It’s Time for Telco to Get Transparent about Data

Posted: July 25th, 2013 | Author: Special Contributor | Filed under: Industry Insights | Tags: , , , , | No Comments »

For the past few months, consumers have been rocked by government and corporate scandals involving their mobile data.

It’s fair to say that people have been a little taken aback due to all the revelations of mobile activities being tracked, stored and observed.

As long as there’s that suspicion in the marketplace, it’s going to be hard for companies to achieve any success with Big Data that doesn’t come at the cost of consumer trust.

Here, we see a confluence of two factors: consumers are becoming more aware of how their data is being used, and companies are becoming more interested in using that data. The problem is that neither party wants to give up its end of the bargain.

Today, a lot of communications service providers (CSPs) know that Big Data analytics is a powerful tool to personalise marketing, reduce churn and optimise business processes. Most also know that countries have very stringent – and often very different – regulations about how telecoms data can be used. Meanwhile, consumers are sharing data across social media networks, websites and through mobile apps at all hours of the day.

So how can CSPs find a middle ground where consumers are happy, but all that data can be used in a secure way to help their businesses?

The Two Ways to Use Mobile Data

Primarily, CSPs rely on mobile data to deduce two things: general results and specific activities. That’s the difference between Big Data and “small data.”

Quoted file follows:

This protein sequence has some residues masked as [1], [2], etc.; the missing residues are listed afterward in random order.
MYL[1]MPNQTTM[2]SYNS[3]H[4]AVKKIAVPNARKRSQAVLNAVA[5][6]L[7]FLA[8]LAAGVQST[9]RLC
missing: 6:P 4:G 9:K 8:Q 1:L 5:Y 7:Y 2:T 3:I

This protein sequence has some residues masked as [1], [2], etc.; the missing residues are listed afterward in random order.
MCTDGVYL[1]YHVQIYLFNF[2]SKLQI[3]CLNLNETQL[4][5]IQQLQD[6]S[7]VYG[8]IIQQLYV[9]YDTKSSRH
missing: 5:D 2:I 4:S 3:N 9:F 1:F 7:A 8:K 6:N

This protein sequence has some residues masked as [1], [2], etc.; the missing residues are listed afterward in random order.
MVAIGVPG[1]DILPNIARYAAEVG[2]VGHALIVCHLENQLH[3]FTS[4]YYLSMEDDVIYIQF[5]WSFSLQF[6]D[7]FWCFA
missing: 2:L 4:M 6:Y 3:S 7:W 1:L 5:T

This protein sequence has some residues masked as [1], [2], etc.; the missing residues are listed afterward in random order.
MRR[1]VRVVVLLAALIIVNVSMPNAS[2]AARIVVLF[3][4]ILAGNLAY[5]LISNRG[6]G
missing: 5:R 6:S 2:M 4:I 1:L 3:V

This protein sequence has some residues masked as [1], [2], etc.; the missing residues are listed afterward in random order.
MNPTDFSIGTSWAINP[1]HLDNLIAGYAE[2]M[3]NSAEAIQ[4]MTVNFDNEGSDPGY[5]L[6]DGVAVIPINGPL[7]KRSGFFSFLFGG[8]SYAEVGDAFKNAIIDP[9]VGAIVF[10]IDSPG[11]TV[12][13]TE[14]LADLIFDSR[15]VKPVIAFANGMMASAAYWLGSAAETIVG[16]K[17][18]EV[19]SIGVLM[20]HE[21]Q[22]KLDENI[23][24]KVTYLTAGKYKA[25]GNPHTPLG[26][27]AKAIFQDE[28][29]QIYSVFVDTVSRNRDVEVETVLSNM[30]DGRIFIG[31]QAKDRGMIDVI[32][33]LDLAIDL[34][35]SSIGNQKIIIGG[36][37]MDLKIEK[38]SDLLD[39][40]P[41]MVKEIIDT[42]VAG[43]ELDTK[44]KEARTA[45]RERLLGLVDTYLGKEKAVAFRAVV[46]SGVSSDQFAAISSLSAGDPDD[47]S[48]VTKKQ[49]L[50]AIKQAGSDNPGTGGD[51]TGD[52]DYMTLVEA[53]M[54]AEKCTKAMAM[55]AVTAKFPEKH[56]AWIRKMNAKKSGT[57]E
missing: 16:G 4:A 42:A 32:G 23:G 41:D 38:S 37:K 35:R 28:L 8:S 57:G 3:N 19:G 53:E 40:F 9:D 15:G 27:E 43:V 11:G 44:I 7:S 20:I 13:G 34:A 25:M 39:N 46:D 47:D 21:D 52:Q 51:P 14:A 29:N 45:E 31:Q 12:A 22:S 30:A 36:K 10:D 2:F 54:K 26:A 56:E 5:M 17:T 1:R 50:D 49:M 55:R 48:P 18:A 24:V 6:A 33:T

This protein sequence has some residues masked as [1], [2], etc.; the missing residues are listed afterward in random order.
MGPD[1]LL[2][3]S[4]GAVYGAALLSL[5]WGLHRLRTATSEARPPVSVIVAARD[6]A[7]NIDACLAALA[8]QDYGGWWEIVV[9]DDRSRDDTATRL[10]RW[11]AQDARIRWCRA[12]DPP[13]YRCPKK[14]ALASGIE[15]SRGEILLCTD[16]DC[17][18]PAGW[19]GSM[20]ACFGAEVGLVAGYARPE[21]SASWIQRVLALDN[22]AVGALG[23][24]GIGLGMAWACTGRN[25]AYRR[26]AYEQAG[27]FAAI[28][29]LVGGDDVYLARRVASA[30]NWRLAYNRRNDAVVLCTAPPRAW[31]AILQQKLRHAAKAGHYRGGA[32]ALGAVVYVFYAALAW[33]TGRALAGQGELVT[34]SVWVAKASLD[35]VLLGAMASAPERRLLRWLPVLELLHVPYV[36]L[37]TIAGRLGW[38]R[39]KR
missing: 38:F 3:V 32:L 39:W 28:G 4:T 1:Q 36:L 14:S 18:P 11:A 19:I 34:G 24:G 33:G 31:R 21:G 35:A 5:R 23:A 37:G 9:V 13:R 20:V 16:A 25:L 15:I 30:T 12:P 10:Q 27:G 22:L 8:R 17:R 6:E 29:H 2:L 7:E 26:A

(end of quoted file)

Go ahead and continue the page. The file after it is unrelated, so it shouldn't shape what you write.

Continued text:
Big Data is leveraged as market research and is usually anonymous. By monitoring huge segments of customer data, CSPs can determine how people use their mobile data, at what times and for what activities. This makes it easy to create personalised campaigns for different customer profiles.

Small data is more personal, because it is used to create a profile of an individual’s decisions and actions.

The latter can cause some uneasiness among consumers, unless they know exactly how that data is being used and that, in the long run, it’s going to benefit them somehow. A campaign offering a temporary upgrade in bandwidth to someone suffering from stuttering speeds on his/her phone is handy, but a campaign offering a temporary upgrade in bandwidth for the exact hours on a Saturday night someone watches a mobile video can be unsettling.

Companies and consumers are still struggling to find that fine line between how all of this data is used, but one thing is clear right now: there are a lot of Big Data plans that are ambitious, bold and completely ambiguous.

CSPs that have been intrigued by Big Data analytics invest a lot of time and resources to collect as much data as possible, but then are left with a flood of unfocused insights that are impossible to leverage. At the same time, consumers will get suspicious when they realize that their CSP has been tracking how they spend every moment on their phones.

The solution is that CSPs must become very transparent on how they collect and use data. That will please customers and encourage businesses to make their Big Data efforts more granular, more segmented and ultimately more actionable.

An original version of this article appeared on and

Jouko Ahvenainen is a serial entrepreneur and co-founder of Grow VC Group. In the 1990s, Jouko worked for Nokia in Europe and Asia, and then lead the 3G practice at Capgemini globally. Over the last 12 years, he has been an entrepreneur, investor and
founder of Xtract.

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